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MigratioNES: The Grandest Tale Ever Told

Discussion in 'Never Ending Stories' started by Lord_Iggy, Apr 24, 2016.

  1. Lord_Iggy

    Lord_Iggy Tsesk'ihe

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    You bring up a good point Novice Writer, but in your case we're dealing with a subspecies with a population of probably a few hundred thousand, spread across an inland sea about 1000km across, so there's probably enough contact between different parts of your group that they'd share a decent number of words and linguistic structures. There are likely many different simple dialects among your people, picking any one arbitrary term would be suitable enough.

    Just to be clear, not every Fumo speaks the same language, same for every Amalyap. At this scale, they're probably better described as language families, and over such a long timespan, the language spoken at the start of the update is going to be incomprehensible to the direct descendants of that group by the end of the update. Names for cultures here are for convenience, and to give a bit of a sense for the 'sound' of a people.

    I suspect that the system will start to better simulate reality once we get to a point where the timescale is smaller.
     
  2. thomas.berubeg

    thomas.berubeg Wandering the World

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    I agree :p
     
  3. thomas.berubeg

    thomas.berubeg Wandering the World

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    The Apalo, following the coasts and waterways, continue to wander further and further afield. Many have taken to building small skin boats and rafts, hunting the beasts and fish of the water. The supplement in Omega 3s allows development of larger brains, which, in conjunction the long limbs of the Coast-Apalo becoming very agile and precise, allows them greater dextrousnes.

    The Inner apalo also benefit from these morphological changes, as the long limbs allow them to heave rocks further, and the developing brains allow for greater socialization.
     
  4. Novice_Writer54

    Novice_Writer54 Chieftain

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    NVM on the name- it wasn't a big deal in the first place.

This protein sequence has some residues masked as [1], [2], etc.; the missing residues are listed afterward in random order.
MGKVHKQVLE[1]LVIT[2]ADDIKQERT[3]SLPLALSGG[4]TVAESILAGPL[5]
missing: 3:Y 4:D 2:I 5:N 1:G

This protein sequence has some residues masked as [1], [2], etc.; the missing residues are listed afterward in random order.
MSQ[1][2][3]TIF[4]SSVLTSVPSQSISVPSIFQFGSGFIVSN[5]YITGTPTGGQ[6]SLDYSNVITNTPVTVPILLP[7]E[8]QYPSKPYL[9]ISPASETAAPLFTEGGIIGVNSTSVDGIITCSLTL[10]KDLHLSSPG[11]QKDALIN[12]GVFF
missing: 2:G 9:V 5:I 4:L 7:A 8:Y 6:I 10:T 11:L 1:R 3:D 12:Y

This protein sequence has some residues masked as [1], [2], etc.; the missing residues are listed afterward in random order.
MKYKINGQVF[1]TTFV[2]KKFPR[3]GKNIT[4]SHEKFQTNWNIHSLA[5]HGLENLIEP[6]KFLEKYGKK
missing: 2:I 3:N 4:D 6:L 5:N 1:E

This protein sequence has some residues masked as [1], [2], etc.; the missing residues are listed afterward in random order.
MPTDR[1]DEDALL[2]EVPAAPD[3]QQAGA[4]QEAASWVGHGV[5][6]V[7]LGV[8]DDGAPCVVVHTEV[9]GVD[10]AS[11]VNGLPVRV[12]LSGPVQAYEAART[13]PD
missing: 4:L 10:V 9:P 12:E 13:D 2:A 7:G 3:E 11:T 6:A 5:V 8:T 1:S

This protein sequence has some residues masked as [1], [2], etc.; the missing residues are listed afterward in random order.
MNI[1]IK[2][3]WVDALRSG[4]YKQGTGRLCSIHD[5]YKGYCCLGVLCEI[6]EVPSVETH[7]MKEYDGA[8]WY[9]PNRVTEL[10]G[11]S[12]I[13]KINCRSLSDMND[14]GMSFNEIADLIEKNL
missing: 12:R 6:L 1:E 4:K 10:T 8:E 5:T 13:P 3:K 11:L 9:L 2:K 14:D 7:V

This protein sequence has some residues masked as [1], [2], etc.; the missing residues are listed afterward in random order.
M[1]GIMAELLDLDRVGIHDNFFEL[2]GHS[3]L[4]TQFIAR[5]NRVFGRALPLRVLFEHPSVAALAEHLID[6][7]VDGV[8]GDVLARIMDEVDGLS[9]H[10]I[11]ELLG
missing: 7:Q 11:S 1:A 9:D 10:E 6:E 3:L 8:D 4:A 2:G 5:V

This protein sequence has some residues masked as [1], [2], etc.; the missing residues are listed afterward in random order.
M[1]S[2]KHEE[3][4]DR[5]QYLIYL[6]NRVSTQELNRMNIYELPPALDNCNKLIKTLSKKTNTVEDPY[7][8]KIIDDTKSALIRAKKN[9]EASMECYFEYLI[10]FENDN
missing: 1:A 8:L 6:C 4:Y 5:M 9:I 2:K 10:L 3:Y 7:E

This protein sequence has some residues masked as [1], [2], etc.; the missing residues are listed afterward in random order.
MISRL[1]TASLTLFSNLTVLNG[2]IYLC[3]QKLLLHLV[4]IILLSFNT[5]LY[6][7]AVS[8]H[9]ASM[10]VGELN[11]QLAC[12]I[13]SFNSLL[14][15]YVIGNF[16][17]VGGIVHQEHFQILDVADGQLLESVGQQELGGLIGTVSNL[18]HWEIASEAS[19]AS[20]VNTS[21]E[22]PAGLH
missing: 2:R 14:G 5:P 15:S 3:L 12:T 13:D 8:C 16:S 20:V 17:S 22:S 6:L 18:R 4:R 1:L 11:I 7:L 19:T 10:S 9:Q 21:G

Also, we should probably note that by definition the Kuku began along the most fruitful seas and rivers. The new, more brainy Apalo won't be as brainy as their Kuku counterparts.

    I'm stuck on orders for now, but when I've got my ideas together I'll edit them in here.
     
  5. Lord_Iggy

    Lord_Iggy Tsesk'ihe

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    Yeah, the Cao/Kuku (I think I'll treat it that Cao is an ethonym for some of the swimmers, while Kuku is a general Exonym used by the Fumo) are probably the smartest humans around right now. However, they're also much more specialized than the Apalo, and generally don't do well away from waterways. They're great swimmers, but they're less efficient walkers. Generally, Cao who get driven from the water end up dying out at the hands of their terrestrial rivals, who are much more competent in the drylands.

    Coastal Apalo probably fall in second place. Of course, intelligence develops in different ways in different environments, so it's difficult to make an absolute comparison.
     
  6. thomas.berubeg

    thomas.berubeg Wandering the World

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    I'd argue that, at this level, greater intelligence mostly means a greater social intelligence.


    Edit: Raw intellectual power, I'd imagine everyone is pretty close together.
     
  7. Lord_Iggy

    Lord_Iggy Tsesk'ihe

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    Well, we're at a point where there's still a degree of variation that can arise between different human species. There's a lot that's still unknown about early human intellectual (IE pre-sapiens) capacities.

    That said, I agree that social intelligence and group coordination are pretty damn important when it comes to ultimately forming a civilization. At any rate, no one's cerebral hardware is overwhelmingly superior or inferior at this point in time.
     
  8. inthesomeday

    inthesomeday Immortan

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    This looks like good fun, let me know if I'm being too extra or need to be more extra

    Name: Apa'al

    Origin: Offshoot of the northeastern Apalo (if that's okay with everybody). Willing to trade intellect for raw strength and brawn; however, above all, speed. Among the few words in the limited vocabulary of the Apa'al, there are at least four for north: Akh, which has a connotation similar to a direction the wind blows; Sa'akh, which is the conceptual root of the wind, Urk, which describes the north's relation to the Sun, and Vak, which follows a northern star.

    Culture: After 500,000 years, it's possible there has been enough social development for stories to be told around the plains fires, so the myth of Apa'al culture that its children carry on their backs is the pursuit of Sa'akh, surely the most complex concept available to this culture. The only tools they bring are crude stone hunting weapons.